Monday, November 5, 2012
Nar Mattaru - Enuma Elish (2011)
The guitar tone is voluptuous and ruddy to the point that it really takes over the mix against the blunt and resonating guttural vocals, creating this overwhelming syrupy effect that I'm on the fence about, mainly since the actual note progressions are rarely all that interesting. That said, the tremolo sequences they ingrain with the endless blasting and double bass battering definitely possess a feel of antiquity that relates to the band's ancient occult and mythological themes. They use a lot of subtle background rasps and sneers to mix up the monotony of the central growl, which was so eerie I actually kept looking over my shoulder as if strange voices were in my apartment speaking to me. The drums are harried and constantly hammering away, but I wasn't really impressed with their mix, due to the snap of the snare and the fact that the fills once in a while get cluttered by that guitar tone. The bass actually gets a chance to really shine thanks to some speed picked passages that stand out against the riffing, so it's not your usual humdrum performance sticking directly to the guitars, and the album as a whole has a very subterranean feel to it thanks to the vocal and guitar tone.
Aside from the decent covers of "Twisted Mass of Burnt Decay" (Autopsy) and "Tirano Constrictor" (by a fellow Chilean band Kratherion) that land directly in the middle of all the originals (there's a third cover for Incantation's "Abolishment of Immaculate Serenity" closing out the album), I felt like the songs often drudged on for too long, most being 7-9 minutes. That's not to say Nar Mattaru lacks variation here, since they'll shift between leaden grooves, death/doom styled pauses and then back into blasted materials; but I just felt like there would be lengthy periods without any interesting riffing patterns. They do cover quite a lot of ground, but I felt like they never really excelled at any tempo, and thus was drawn more to all the backing atmospheric shouts more than the primary guitar progressions. Cranked to ample volume, Enuma Elish is sufficiently raucous and morbid that they never feel like hacks, but in terms of songwriting the album did not really stir me beyond its churning viscera. Decent stuff for fans of Severed Survival, Mortal Throne of Nazarene, Blessed Are the Sick, Ultimo Mondo Cannibale, early Cianide, or other bands in their scene like Trimestigo and Dominus Xul (who several of the members were involved with).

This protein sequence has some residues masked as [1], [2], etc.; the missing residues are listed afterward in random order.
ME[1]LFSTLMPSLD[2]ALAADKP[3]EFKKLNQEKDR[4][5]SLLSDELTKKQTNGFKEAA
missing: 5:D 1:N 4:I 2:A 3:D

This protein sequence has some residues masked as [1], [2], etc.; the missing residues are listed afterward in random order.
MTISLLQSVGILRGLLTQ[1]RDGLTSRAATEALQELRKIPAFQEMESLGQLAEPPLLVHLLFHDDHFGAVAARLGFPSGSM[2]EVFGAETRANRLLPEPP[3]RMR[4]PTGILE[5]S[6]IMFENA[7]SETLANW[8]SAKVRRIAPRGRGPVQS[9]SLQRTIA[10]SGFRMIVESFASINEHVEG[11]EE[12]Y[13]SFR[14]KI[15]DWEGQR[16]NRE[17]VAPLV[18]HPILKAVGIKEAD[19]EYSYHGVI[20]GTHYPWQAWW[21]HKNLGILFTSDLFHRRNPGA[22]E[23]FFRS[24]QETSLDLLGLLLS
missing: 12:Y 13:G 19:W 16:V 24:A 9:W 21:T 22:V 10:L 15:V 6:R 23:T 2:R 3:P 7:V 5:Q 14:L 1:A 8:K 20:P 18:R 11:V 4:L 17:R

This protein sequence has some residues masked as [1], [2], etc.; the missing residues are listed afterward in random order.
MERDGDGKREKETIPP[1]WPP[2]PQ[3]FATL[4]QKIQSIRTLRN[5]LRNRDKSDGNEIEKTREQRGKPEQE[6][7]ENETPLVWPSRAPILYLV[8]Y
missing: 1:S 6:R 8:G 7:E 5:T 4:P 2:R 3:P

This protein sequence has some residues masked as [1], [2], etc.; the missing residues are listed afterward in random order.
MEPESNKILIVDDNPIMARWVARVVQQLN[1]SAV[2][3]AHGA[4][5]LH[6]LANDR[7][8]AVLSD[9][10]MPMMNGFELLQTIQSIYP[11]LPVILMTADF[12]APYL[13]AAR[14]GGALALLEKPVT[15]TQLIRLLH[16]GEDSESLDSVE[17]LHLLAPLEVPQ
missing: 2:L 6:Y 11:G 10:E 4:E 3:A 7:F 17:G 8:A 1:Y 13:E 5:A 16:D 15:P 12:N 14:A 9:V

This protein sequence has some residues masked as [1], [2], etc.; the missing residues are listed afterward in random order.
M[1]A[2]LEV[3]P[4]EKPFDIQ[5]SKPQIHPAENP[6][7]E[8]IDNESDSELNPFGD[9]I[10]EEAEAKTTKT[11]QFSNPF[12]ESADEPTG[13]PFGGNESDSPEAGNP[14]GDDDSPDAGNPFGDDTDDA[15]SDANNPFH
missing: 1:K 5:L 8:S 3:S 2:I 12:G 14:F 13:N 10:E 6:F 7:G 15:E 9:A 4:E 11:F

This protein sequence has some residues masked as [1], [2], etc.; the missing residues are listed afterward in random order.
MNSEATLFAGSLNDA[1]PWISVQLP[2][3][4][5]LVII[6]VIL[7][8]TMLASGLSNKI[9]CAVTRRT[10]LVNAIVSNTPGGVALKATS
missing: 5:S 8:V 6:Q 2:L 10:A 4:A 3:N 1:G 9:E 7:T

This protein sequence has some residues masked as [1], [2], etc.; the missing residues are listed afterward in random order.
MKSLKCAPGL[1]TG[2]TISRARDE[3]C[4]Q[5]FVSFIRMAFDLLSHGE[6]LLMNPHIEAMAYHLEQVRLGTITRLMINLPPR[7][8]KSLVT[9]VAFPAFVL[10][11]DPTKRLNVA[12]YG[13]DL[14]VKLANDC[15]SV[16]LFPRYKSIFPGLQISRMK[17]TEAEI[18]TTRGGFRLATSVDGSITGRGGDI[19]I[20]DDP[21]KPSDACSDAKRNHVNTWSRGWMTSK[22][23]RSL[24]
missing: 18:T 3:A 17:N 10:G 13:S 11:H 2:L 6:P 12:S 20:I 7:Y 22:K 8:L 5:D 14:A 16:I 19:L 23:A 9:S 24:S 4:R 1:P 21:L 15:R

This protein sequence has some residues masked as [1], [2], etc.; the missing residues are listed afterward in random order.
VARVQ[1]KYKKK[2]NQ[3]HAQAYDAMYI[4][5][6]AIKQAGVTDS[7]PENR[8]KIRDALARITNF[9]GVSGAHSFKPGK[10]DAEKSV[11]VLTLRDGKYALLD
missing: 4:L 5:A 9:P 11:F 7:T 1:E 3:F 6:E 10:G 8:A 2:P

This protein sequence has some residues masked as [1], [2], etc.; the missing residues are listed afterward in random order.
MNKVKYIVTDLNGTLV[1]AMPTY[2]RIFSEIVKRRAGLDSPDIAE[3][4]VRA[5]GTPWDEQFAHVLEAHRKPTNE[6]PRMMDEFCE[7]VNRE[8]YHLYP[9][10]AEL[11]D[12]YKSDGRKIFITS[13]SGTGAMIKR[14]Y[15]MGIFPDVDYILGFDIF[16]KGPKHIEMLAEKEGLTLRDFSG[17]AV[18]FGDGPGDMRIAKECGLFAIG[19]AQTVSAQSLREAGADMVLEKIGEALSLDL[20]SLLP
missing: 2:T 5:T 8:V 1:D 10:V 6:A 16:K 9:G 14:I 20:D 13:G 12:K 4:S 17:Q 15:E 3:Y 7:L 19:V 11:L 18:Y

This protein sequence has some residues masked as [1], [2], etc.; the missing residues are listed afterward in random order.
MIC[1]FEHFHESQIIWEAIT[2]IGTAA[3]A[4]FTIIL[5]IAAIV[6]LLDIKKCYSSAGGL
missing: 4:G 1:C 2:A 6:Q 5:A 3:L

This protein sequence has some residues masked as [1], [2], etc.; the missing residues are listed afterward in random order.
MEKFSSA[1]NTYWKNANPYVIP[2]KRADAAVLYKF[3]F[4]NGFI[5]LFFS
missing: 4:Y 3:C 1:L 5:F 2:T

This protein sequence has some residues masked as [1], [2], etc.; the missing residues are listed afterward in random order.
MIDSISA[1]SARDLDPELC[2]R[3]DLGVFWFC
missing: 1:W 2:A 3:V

Verdict: Indifference [6/10]